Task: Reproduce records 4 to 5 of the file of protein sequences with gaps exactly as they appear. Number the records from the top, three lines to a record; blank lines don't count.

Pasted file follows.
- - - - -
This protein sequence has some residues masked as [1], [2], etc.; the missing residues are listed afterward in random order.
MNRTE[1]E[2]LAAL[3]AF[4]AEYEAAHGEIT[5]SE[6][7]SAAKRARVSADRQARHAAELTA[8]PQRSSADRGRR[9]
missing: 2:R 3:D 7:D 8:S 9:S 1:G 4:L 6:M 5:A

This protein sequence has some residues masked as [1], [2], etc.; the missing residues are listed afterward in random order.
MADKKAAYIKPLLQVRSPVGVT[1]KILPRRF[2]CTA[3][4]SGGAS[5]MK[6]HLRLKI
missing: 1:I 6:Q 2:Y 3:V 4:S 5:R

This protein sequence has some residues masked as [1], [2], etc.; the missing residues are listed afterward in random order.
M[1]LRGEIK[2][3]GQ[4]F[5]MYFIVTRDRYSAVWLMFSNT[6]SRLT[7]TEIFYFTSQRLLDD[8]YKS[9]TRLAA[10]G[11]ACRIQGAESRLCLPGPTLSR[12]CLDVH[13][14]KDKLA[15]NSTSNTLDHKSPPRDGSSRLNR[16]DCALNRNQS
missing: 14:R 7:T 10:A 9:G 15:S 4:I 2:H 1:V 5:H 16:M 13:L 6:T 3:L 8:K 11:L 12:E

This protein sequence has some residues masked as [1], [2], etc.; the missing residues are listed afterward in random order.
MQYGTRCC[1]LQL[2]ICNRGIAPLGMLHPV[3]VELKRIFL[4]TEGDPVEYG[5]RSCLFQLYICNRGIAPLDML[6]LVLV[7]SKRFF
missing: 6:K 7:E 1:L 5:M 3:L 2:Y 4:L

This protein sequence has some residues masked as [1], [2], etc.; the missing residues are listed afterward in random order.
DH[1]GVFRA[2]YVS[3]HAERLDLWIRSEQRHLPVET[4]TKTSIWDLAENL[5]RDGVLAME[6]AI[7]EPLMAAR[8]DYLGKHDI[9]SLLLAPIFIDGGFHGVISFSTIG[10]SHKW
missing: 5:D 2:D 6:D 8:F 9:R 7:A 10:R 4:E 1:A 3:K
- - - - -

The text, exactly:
This protein sequence has some residues masked as [1], [2], etc.; the missing residues are listed afterward in random order.
MQYGTRCC[1]LQL[2]ICNRGIAPLGMLHPV[3]VELKRIFL[4]TEGDPVEYG[5]RSCLFQLYICNRGIAPLDML[6]LVLV[7]SKRFF
missing: 6:K 7:E 1:L 5:M 3:L 2:Y 4:L

This protein sequence has some residues masked as [1], [2], etc.; the missing residues are listed afterward in random order.
DH[1]GVFRA[2]YVS[3]HAERLDLWIRSEQRHLPVET[4]TKTSIWDLAENL[5]RDGVLAME[6]AI[7]EPLMAAR[8]DYLGKHDI[9]SLLLAPIFIDGGFHGVISFSTIG[10]SHKW
missing: 5:D 2:D 6:D 8:F 9:R 7:A 10:R 4:E 1:A 3:K